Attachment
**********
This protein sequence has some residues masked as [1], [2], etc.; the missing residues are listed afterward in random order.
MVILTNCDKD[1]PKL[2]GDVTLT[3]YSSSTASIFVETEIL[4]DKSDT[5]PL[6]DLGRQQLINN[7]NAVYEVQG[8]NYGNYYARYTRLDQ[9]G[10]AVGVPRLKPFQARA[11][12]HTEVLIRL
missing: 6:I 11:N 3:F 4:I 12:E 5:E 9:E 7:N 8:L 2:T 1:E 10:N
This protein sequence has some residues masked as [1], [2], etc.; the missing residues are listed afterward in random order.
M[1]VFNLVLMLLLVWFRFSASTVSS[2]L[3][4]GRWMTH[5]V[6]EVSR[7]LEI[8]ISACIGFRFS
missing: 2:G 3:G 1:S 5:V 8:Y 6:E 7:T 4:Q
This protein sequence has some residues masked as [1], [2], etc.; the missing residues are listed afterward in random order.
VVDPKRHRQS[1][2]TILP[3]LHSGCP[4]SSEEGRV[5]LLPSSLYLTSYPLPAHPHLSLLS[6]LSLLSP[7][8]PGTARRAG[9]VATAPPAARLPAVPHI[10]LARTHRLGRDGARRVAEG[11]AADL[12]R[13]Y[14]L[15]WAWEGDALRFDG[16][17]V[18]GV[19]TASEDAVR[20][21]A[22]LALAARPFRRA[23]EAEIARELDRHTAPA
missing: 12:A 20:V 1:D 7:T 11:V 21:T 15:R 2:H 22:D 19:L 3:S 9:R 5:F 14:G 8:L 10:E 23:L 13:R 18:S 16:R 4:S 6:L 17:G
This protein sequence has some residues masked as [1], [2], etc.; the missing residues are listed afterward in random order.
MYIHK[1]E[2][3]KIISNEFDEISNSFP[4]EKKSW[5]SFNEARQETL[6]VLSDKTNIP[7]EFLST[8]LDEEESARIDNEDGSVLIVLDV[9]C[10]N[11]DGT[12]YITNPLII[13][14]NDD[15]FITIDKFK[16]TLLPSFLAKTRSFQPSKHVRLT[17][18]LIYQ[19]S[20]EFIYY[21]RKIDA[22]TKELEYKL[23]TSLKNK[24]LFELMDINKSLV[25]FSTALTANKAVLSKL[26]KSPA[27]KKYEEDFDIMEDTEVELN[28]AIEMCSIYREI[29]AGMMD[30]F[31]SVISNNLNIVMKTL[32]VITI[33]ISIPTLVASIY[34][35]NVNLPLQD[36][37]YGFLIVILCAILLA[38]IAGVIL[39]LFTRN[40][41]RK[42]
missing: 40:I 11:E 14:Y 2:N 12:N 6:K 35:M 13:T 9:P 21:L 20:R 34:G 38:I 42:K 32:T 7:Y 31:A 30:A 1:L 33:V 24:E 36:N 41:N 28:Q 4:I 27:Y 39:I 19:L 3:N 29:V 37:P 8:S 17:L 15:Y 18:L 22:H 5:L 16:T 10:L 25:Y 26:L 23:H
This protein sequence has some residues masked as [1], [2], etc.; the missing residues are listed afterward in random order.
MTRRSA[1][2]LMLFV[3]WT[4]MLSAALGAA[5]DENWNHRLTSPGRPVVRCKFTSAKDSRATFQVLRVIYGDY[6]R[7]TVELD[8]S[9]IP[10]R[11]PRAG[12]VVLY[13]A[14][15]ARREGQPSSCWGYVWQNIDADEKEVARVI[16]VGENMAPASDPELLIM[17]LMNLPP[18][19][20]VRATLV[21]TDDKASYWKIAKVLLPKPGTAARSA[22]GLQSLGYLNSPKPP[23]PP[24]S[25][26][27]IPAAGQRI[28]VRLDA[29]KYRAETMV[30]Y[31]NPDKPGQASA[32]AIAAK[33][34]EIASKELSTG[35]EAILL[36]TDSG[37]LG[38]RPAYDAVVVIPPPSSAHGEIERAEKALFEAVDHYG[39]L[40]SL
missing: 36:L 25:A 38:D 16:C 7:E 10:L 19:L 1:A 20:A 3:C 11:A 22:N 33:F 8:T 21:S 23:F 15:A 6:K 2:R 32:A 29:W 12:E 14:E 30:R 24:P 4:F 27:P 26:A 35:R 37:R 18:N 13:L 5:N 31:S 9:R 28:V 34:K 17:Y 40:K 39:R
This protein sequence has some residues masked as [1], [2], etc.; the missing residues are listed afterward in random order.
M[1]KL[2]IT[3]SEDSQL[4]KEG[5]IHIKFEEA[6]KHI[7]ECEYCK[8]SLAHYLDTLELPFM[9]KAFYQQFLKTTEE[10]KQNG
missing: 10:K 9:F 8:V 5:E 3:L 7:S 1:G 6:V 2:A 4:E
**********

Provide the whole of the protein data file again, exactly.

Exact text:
This protein sequence has some residues masked as [1], [2], etc.; the missing residues are listed afterward in random order.
MVILTNCDKD[1]PKL[2]GDVTLT[3]YSSSTASIFVETEIL[4]DKSDT[5]PL[6]DLGRQQLINN[7]NAVYEVQG[8]NYGNYYARYTRLDQ[9]G[10]AVGVPRLKPFQARA[11][12]HTEVLIRL
missing: 6:I 11:N 3:F 4:I 12:E 5:E 9:E 7:N 8:L 2:T 1:E 10:N
This protein sequence has some residues masked as [1], [2], etc.; the missing residues are listed afterward in random order.
M[1]VFNLVLMLLLVWFRFSASTVSS[2]L[3][4]GRWMTH[5]V[6]EVSR[7]LEI[8]ISACIGFRFS
missing: 2:G 3:G 1:S 5:V 8:Y 6:E 7:T 4:Q
This protein sequence has some residues masked as [1], [2], etc.; the missing residues are listed afterward in random order.
VVDPKRHRQS[1][2]TILP[3]LHSGCP[4]SSEEGRV[5]LLPSSLYLTSYPLPAHPHLSLLS[6]LSLLSP[7][8]PGTARRAG[9]VATAPPAARLPAVPHI[10]LARTHRLGRDGARRVAEG[11]AADL[12]R[13]Y[14]L[15]WAWEGDALRFDG[16][17]V[18]GV[19]TASEDAVR[20][21]A[22]LALAARPFRRA[23]EAEIARELDRHTAPA
missing: 12:A 20:V 1:D 7:T 11:V 21:T 15:R 2:H 22:D 19:L 3:S 9:R 5:F 14:G 8:L 10:E 23:L 13:R 18:S 16:R 4:S 6:L 17:G
This protein sequence has some residues masked as [1], [2], etc.; the missing residues are listed afterward in random order.
MYIHK[1]E[2][3]KIISNEFDEISNSFP[4]EKKSW[5]SFNEARQETL[6]VLSDKTNIP[7]EFLST[8]LDEEESARIDNEDGSVLIVLDV[9]C[10]N[11]DGT[12]YITNPLII[13][14]NDD[15]FITIDKFK[16]TLLPSFLAKTRSFQPSKHVRLT[17][18]LIYQ[19]S[20]EFIYY[21]RKIDA[22]TKELEYKL[23]TSLKNK[24]LFELMDINKSLV[25]FSTALTANKAVLSKL[26]KSPA[27]KKYEEDFDIMEDTEVELN[28]AIEMCSIYREI[29]AGMMD[30]F[31]SVISNNLNIVMKTL[32]VITI[33]ISIPTLVASIY[34][35]NVNLPLQD[36][37]YGFLIVILCAILLA[38]IAGVIL[39]LFTRN[40][41]RK[42]
missing: 40:I 11:E 14:Y 2:N 12:N 6:K 35:M 13:T 9:P 21:L 20:R 34:G 38:I 42:K 32:T 7:Y 31:A 30:A 1:L 33:V 24:E 36:N 41:N 28:Q 4:I 27:Y 39:I 19:L 3:N 29:V 37:P 8:S 17:L 15:Y 18:L 22:H 5:L 16:T 10:L 25:Y 26:L 23:H
This protein sequence has some residues masked as [1], [2], etc.; the missing residues are listed afterward in random order.
MTRRSA[1][2]LMLFV[3]WT[4]MLSAALGAA[5]DENWNHRLTSPGRPVVRCKFTSAKDSRATFQVLRVIYGDY[6]R[7]TVELD[8]S[9]IP[10]R[11]PRAG[12]VVLY[13]A[14][15]ARREGQPSSCWGYVWQNIDADEKEVARVI[16]VGENMAPASDPELLIM[17]LMNLPP[18][19][20]VRATLV[21]TDDKASYWKIAKVLLPKPGTAARSA[22]GLQSLGYLNSPKPP[23]PP[24]S[25][26][27]IPAAGQRI[28]VRLDA[29]KYRAETMV[30]Y[31]NPDKPGQASA[32]AIAAK[33][34]EIASKELSTG[35]EAILL[36]TDSG[37]LG[38]RPAYDAVVVIPPPSSAHGEIERAEKALFEAVDHYG[39]L[40]SL
missing: 36:L 25:A 38:D 16:C 7:E 10:L 19:L 1:A 20:A 3:C 11:A 22:N 33:F 8:T 21:S 23:F 15:A 6:K 2:R 32:A 29:W 12:E 14:E 30:R 24:P 4:F 27:P 26:A 35:R 37:R 18:N 13:L 5:N 31:S 9:R 28:V 34:K 17:Y 40:K 39:R
This protein sequence has some residues masked as [1], [2], etc.; the missing residues are listed afterward in random order.
M[1]KL[2]IT[3]SEDSQL[4]KEG[5]IHIKFEEA[6]KHI[7]ECEYCK[8]SLAHYLDTLELPFM[9]KAFYQQFLKTTEE[10]KQNG
missing: 10:K 9:F 8:V 5:E 3:L 7:S 1:G 6:V 2:A 4:E